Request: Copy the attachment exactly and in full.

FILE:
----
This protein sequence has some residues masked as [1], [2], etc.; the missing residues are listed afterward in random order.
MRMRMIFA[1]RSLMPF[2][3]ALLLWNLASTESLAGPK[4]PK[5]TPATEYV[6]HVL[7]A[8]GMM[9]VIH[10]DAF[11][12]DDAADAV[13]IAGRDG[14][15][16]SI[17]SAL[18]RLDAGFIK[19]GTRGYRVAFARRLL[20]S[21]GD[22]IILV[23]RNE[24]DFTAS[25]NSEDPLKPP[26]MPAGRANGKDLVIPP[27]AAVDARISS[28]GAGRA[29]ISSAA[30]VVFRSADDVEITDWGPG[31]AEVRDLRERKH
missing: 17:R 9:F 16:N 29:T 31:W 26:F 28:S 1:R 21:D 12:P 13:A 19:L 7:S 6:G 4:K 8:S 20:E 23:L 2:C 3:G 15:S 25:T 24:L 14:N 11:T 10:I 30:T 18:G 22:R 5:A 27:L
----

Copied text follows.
This protein sequence has some residues masked as [1], [2], etc.; the missing residues are listed afterward in random order.
MRMRMIFA[1]RSLMPF[2][3]ALLLWNLASTESLAGPK[4]PK[5]TPATEYV[6]HVL[7]A[8]GMM[9]VIH[10]DAF[11][12]DDAADAV[13]IAGRDG[14][15][16]SI[17]SAL[18]RLDAGFIK[19]GTRGYRVAFARRLL[20]S[21]GD[22]IILV[23]RNE[24]DFTAS[25]NSEDPLKPP[26]MPAGRANGKDLVIPP[27]AAVDARISS[28]GAGRA[29]ISSAA[30]VVFRSADDVEITDWGPG[31]AEVRDLRERKH
missing: 17:R 9:F 16:N 29:T 31:W 26:F 28:S 1:R 21:D 12:P 13:A 19:L 7:S 6:G 4:K 8:S 20:E 23:L 2:C 3:G 15:S 25:T 24:L 14:N 11:T 10:I 30:T 18:G 22:R 5:A 27:L